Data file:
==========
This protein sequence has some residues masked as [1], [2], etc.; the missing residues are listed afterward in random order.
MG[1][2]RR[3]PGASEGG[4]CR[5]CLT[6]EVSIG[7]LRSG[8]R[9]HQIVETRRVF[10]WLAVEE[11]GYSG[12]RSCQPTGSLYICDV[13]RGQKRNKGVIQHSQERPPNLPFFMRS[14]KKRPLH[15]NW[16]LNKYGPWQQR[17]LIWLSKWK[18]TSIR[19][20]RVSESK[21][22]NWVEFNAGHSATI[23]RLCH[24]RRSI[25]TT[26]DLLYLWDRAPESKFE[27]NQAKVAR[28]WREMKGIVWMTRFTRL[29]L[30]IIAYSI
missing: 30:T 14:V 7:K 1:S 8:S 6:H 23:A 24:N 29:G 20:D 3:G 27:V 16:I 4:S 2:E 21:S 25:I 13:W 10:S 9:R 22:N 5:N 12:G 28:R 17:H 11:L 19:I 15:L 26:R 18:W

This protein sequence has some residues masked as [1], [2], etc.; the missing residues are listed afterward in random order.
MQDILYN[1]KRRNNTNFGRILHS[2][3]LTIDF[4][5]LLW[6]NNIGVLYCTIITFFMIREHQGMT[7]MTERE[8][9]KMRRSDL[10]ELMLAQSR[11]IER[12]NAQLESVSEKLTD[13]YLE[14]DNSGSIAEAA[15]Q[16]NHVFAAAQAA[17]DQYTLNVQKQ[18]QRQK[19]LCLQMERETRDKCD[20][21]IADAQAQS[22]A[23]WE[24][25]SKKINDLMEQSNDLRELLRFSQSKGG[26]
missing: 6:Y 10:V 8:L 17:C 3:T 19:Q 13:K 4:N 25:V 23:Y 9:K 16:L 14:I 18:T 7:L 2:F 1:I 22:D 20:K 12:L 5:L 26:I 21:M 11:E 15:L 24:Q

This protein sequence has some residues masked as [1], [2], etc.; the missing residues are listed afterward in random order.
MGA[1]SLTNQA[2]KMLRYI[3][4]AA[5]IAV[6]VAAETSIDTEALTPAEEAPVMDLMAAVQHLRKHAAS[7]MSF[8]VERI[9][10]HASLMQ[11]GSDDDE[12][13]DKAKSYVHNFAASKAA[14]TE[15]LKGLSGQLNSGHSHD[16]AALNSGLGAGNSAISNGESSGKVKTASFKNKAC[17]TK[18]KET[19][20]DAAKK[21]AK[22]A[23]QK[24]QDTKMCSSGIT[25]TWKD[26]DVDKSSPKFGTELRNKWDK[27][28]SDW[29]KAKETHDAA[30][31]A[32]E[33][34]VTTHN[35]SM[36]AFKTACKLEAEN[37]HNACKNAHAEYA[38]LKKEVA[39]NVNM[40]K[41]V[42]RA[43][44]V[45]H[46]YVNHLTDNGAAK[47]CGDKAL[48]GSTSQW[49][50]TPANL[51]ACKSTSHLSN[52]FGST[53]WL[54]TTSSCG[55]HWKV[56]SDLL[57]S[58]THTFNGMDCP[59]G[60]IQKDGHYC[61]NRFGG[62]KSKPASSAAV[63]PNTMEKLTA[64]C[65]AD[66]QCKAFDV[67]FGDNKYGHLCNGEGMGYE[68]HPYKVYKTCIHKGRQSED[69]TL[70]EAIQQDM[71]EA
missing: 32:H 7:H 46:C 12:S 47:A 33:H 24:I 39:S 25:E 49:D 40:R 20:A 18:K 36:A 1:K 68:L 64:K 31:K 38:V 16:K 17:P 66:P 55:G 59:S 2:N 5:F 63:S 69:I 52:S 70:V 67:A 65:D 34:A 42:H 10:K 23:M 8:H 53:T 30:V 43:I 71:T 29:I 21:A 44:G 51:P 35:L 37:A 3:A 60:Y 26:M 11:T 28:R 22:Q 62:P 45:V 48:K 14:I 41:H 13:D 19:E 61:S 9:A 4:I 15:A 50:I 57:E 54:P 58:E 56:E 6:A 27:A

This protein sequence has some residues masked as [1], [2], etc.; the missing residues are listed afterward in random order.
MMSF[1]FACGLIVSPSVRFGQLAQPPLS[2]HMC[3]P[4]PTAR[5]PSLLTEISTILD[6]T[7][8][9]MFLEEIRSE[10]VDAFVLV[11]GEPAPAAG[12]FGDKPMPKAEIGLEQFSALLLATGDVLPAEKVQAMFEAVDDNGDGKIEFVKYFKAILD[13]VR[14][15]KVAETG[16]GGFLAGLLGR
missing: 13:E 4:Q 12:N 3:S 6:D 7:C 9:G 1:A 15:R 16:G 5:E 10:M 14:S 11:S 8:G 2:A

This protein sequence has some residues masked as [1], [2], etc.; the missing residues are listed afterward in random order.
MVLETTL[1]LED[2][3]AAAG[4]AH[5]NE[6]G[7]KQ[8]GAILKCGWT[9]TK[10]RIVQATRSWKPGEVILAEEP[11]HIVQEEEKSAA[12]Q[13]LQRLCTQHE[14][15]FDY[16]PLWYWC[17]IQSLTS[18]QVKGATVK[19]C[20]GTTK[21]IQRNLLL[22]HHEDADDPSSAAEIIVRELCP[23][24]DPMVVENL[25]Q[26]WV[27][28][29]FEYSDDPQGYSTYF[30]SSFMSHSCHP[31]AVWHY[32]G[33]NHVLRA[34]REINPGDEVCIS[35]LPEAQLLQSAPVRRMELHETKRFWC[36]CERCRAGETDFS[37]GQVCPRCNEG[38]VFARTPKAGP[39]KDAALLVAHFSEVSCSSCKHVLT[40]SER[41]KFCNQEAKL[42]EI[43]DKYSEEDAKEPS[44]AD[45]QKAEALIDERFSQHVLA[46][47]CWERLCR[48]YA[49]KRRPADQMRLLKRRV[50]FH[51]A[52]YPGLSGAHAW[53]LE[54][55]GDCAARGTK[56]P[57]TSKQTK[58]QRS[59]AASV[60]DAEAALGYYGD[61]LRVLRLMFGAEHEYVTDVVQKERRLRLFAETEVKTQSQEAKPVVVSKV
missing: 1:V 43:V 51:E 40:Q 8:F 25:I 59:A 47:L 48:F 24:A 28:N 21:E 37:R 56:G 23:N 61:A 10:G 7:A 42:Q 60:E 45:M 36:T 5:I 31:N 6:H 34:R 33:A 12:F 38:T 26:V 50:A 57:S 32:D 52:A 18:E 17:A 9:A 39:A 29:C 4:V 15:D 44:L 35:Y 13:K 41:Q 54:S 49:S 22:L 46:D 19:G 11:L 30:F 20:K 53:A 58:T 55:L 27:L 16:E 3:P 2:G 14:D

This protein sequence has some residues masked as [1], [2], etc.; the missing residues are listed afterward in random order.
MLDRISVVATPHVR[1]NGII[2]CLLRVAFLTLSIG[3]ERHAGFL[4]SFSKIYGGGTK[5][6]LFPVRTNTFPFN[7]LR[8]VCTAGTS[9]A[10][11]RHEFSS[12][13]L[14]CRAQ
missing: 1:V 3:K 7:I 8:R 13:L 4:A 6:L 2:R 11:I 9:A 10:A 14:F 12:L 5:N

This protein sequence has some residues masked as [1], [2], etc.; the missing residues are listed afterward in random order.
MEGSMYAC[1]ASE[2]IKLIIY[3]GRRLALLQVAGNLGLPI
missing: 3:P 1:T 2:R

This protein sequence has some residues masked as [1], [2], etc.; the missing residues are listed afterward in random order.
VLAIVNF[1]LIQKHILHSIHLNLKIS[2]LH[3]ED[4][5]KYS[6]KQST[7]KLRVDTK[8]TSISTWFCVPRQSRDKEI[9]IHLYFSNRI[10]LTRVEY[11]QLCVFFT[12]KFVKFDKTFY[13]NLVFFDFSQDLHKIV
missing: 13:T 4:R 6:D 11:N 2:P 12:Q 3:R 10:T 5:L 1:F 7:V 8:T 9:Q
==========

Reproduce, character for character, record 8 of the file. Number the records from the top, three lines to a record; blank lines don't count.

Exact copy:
This protein sequence has some residues masked as [1], [2], etc.; the missing residues are listed afterward in random order.
VLAIVNF[1]LIQKHILHSIHLNLKIS[2]LH[3]ED[4][5]KYS[6]KQST[7]KLRVDTK[8]TSISTWFCVPRQSRDKEI[9]IHLYFSNRI[10]LTRVEY[11]QLCVFFT[12]KFVKFDKTFY[13]NLVFFDFSQDLHKIV
missing: 13:T 4:R 6:D 11:N 2:P 12:Q 3:R 10:T 5:L 1:F 7:V 8:T 9:Q